Sustainable Ag Chat on Twitter: The Culture of Food, Sun 5/31 8pm ET | Civil Eats

Sustainable Ag Chat on Twitter: The Culture of Food, Sun 5/31 8pm ET

Sustainable Agriculture Chat (#sustagchat) is back after a break for Memorial Day weekend, and ready to discuss the upcoming films (Food, Inc., FRESH, etc), the new television series by Mike Judge poking fun at greenies The Goode Family, and our first Supreme Court Nominee interested in talking about food — Sonya Sotomayor, in a 1 1/2 hour discussion beginning this Sunday the 31st at 8pm ET. We hope you can come out! All are welcome to join the chat, just please announce yourself at the beginning by telling everyone your name and affiliations, and use the #sustagchat tag on your tweets in order to create a searchable dialog. You are welcome to send questions and comments to our moderator, @sustagchat.

Moderating this week will be Meredith Modzelewski (@meredithmo). Here is some more info about her:

Meredith Modzelewski, a former corporate healthcare & pharmaceutical public relations professional, said “no thanks” to all that a year ago. Now, a self-styled gastronome, she communicates and advocates toward a safe, healthy, and sustainable food system. Modzelewski is into sustainable agriculture, local food, permaculture, and slow you-name-it: she currently helps organize a CSA and is working to get a new food co-op off the ground in her neighborhood in Brooklyn, NY.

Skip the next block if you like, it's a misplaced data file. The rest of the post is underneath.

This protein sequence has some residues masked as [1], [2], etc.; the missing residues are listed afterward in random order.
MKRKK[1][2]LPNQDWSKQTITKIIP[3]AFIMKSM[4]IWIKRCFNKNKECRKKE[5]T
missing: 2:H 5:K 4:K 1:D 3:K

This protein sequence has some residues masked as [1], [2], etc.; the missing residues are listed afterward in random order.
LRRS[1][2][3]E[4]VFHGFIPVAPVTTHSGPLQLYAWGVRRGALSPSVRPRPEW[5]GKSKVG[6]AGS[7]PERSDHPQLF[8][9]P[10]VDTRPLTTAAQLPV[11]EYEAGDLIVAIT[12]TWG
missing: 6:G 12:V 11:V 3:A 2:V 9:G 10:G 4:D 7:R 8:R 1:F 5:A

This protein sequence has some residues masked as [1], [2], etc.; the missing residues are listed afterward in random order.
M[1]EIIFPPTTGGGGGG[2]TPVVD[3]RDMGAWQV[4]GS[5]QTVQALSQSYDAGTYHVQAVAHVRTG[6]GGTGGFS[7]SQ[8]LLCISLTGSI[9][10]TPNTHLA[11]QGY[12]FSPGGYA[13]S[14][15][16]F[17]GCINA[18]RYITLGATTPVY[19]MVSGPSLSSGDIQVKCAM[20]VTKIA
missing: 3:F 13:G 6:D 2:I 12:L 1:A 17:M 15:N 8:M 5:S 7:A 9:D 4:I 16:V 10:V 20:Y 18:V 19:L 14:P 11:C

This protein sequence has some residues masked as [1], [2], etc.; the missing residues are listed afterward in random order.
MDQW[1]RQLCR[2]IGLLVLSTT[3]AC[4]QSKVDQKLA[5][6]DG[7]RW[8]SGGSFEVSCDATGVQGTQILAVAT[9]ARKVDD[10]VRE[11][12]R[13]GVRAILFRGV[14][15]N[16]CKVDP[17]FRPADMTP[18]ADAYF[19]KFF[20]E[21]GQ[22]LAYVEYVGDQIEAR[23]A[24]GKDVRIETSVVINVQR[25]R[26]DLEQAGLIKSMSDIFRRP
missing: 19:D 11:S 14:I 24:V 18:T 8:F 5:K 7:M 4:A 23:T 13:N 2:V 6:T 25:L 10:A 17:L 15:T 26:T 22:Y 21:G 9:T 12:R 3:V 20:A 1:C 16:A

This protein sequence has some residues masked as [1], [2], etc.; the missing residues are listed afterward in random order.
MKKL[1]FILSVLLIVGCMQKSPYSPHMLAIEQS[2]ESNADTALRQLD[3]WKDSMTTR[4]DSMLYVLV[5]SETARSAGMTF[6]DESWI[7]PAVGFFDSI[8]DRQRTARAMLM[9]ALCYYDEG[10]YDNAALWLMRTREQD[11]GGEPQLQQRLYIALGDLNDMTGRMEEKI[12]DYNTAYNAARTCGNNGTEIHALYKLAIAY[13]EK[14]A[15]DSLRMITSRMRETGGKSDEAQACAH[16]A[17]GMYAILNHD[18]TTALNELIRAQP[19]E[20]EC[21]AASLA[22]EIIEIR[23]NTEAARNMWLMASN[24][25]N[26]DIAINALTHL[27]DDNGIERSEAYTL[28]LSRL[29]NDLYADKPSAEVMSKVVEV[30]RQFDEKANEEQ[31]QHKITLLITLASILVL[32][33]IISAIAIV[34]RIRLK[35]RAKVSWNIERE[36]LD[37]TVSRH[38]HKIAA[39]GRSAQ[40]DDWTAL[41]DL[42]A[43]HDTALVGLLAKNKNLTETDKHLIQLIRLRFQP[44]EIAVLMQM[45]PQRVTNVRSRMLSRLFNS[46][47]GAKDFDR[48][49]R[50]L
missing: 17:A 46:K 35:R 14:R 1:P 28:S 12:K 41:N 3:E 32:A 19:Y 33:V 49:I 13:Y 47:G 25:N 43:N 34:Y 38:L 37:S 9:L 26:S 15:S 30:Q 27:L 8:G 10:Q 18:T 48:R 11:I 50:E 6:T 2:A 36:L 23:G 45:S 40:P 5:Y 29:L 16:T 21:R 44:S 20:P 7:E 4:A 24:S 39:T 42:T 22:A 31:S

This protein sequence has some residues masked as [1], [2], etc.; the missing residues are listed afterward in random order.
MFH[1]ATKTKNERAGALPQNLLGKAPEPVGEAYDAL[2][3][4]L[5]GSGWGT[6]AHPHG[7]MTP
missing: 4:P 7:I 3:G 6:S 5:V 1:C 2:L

Here’s some food for thought for the chat —

Q1. Food is a very important part of popular culture. Are the ways food is discussed, presented and used in popular culture changing? Or, how would you like to see it change?

Q2. Did you watch The Goode Family last week? Was it funny or did you find it more of a mockery? How do we feel about the way food issues are being covered in popular media? Are there important issues that you think are not getting covered?

We’ll bring the news to you.

Get the weekly Civil Eats newsletter, delivered to your inbox.

Q3. Food, Inc. begins with a ride through a grocery store, and explores the kinds of imagery on the various products there. How do images of nostalgia help or hurt the sustainable movement?

Of course, these are just to get you started! See you Sunday.

Today’s food system is complex.

Invest in nonprofit journalism that tells the whole story.

Paula Crossfield is a founder and the Editor-at-large of Civil Eats. She is also a co-founder of the Food & Environment Reporting Network. Her reporting has been featured in The Nation, Gastronomica, Index Magazine, The New York Times and more, and she has been a contributing producer at The Leonard Lopate Show on New York Public Radio. An avid cook and gardener, she currently lives in Oakland. Read more >

Like the story?
Join the conversation.

Leave a Comment

This site uses Akismet to reduce spam. Learn how your comment data is processed.

More from

General

Featured

Popular

Black Farmers in Arkansas Still Seek Justice a Century After the Elaine Massacre

Eugene

Meet the Group That’s Been Bringing Bison Back to Tribal Lands for 30 Years

The Fort Belknap Indian Reservation in Harlem, Montana, has gathered an estimated 45 buffalo during two ITBC transfers in 1996 and 2014. (Photo courtesy of the InterTribal Buffalo Council)

As the Ukraine Invasion Disrupts the Sunflower Oil Supply Chain, Small US Producers Step Up

sunflowers in a field in northern california

California Takes a Step Toward Restricting Bee-Killing Pesticides

Close-up of honey bee pollinating almond blossom in Northern California almond orchard. California contributes over 80% to the worldwide almond market with many of those almonds being grown in Butte County.